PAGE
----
Taking control of emotional eating often means taking charge of your own well-being. Here’s a tip for one small way you can attend to your needs, your stress, and your self.
The New York Times recently published an interesting article on the power of the outdoors. It’s a read I recommend. It turns out that our moms were onto something when they sent us outside to play. The author, Paul Bloom, reminds us that research shows that being outside, or at the very least being able to see the outdoors from our indoor perch, even in limited doses, can improve our health and reduce our stress.
Some of us are lucky enough to live in a place or work at a job that encourages us to be outside, but for many, it’s possible to go from our home to our garage to our car to our workplace with only the briefest of moments where we breathe the outdoor air and spend time out of doors.
Being outside can be rejuvenating. It can relax us. If we spend time in beautiful places it can uplift us. Spending time outdoors, even in the city, can remind us that we are a part of something much bigger and can help us put our own life and our own worries into a different perspective. Being outside, if we let the feeling in, just-plain-feels good.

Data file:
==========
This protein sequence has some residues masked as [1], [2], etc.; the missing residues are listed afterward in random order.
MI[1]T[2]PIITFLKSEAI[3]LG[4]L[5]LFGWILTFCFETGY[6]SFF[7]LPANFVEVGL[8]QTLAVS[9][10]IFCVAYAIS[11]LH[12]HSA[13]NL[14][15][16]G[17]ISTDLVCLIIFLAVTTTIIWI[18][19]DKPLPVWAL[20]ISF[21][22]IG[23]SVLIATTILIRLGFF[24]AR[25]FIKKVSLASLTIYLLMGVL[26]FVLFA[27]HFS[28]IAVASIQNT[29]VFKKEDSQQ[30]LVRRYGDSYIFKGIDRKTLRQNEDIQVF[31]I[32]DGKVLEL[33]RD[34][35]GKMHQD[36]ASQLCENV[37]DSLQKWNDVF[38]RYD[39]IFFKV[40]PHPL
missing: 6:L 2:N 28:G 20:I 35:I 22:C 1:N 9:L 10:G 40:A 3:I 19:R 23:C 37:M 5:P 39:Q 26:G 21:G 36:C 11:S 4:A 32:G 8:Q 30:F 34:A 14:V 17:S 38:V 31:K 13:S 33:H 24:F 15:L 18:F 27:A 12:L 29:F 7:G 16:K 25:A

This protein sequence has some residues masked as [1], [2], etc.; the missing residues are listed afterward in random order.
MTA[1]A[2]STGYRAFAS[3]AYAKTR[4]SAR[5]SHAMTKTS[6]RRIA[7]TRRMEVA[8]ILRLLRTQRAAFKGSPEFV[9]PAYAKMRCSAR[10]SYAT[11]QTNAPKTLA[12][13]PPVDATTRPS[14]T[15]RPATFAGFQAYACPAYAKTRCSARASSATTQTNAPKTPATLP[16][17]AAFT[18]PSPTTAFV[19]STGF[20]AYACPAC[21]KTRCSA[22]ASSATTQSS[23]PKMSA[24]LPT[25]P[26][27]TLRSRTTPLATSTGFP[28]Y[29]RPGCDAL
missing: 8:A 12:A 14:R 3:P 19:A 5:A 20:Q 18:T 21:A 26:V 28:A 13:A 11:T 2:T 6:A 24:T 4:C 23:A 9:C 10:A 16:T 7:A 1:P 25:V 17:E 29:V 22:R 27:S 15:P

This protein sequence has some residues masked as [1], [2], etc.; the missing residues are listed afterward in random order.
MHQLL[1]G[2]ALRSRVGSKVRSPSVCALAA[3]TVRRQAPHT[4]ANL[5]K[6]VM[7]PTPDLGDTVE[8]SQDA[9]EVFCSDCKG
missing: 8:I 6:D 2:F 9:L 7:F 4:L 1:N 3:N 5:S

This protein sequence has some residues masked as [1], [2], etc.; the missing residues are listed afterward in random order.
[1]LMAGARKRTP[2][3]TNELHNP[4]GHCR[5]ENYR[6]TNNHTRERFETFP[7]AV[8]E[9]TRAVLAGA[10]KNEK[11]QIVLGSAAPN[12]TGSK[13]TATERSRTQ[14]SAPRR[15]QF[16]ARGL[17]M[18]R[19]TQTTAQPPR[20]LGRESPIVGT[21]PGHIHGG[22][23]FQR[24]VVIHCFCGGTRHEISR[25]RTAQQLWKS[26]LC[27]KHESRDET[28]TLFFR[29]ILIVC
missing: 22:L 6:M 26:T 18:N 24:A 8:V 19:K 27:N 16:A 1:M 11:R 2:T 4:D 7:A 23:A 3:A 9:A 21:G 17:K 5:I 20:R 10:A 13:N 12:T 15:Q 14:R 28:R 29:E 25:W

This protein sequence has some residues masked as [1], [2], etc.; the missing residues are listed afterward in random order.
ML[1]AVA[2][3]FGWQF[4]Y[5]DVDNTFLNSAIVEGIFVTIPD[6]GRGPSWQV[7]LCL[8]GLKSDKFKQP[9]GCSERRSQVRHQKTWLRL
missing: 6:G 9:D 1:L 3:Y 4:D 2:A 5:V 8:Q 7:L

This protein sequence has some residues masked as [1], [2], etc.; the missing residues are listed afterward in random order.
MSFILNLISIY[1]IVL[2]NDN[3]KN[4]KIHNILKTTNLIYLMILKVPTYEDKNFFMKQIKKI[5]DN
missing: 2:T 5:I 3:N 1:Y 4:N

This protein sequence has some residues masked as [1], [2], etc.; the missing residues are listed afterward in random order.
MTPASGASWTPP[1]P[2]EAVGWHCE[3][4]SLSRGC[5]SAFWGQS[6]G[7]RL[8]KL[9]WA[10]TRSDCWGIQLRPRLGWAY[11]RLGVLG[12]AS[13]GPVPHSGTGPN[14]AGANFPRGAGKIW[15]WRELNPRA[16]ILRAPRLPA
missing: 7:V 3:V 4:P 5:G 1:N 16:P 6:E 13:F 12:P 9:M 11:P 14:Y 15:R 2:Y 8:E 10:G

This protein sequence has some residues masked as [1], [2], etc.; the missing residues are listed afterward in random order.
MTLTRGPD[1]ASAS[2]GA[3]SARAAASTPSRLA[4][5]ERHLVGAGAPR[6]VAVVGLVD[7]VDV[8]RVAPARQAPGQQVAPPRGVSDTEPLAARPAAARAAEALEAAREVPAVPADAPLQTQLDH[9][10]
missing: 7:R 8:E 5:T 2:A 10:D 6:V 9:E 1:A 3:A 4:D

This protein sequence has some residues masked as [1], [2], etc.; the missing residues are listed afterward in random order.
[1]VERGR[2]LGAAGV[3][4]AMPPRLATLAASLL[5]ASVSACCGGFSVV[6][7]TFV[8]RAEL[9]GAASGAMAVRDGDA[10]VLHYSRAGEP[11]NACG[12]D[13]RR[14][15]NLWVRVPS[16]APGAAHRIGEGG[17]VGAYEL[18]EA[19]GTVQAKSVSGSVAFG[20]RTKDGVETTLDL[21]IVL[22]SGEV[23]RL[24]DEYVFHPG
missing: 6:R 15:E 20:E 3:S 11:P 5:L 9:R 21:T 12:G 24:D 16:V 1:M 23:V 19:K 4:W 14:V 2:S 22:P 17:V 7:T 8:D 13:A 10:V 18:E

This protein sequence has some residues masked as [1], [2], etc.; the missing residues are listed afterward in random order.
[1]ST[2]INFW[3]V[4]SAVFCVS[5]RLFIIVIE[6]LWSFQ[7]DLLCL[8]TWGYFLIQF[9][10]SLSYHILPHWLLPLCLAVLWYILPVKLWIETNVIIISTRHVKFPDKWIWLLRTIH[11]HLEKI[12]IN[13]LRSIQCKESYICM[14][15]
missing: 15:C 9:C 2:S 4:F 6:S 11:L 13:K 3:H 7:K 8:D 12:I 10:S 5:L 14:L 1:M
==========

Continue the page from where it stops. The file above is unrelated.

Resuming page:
It doesn’t have to be beautiful and sunny to be outdoors. When was the last time you got wet in the rain or played in the snow or got muddy? When was the last time you dug in the dirt or rolled in the grass or felt sand between your toes? When was the last time you spent time outdoors and felt the sun on your face or wind in your hair or really smelled the air. I’ll bet whenever it was you felt ALIVE.
My tip: try spending some time outdoors everyday. Next time you feel overloaded or overwhelmed or like heading for the vending machine, head outside instead. You might take enough time to enjoy a walk or you might simply make the conscious decision to be outside for a few minutes to experience the weather and the day—and to experience YOURSELF outside. Allow yourself get cold or hot or wet or blown. Breathe it in. Consider going outside to play.
If getting outdoors is a challenge, bring the outdoors into the place where you spend your day—gift yourself with some flowers or a plant or cut some budding branches and put them in a vase. At the very least find a beautiful picture of an outdoor place that makes you smile and put it somewhere where you can see it. Notice the impact.
I’d love to hear your thoughts about this tip. Leave a comment and share your favorite outdoor spots and experiences.
Take good care,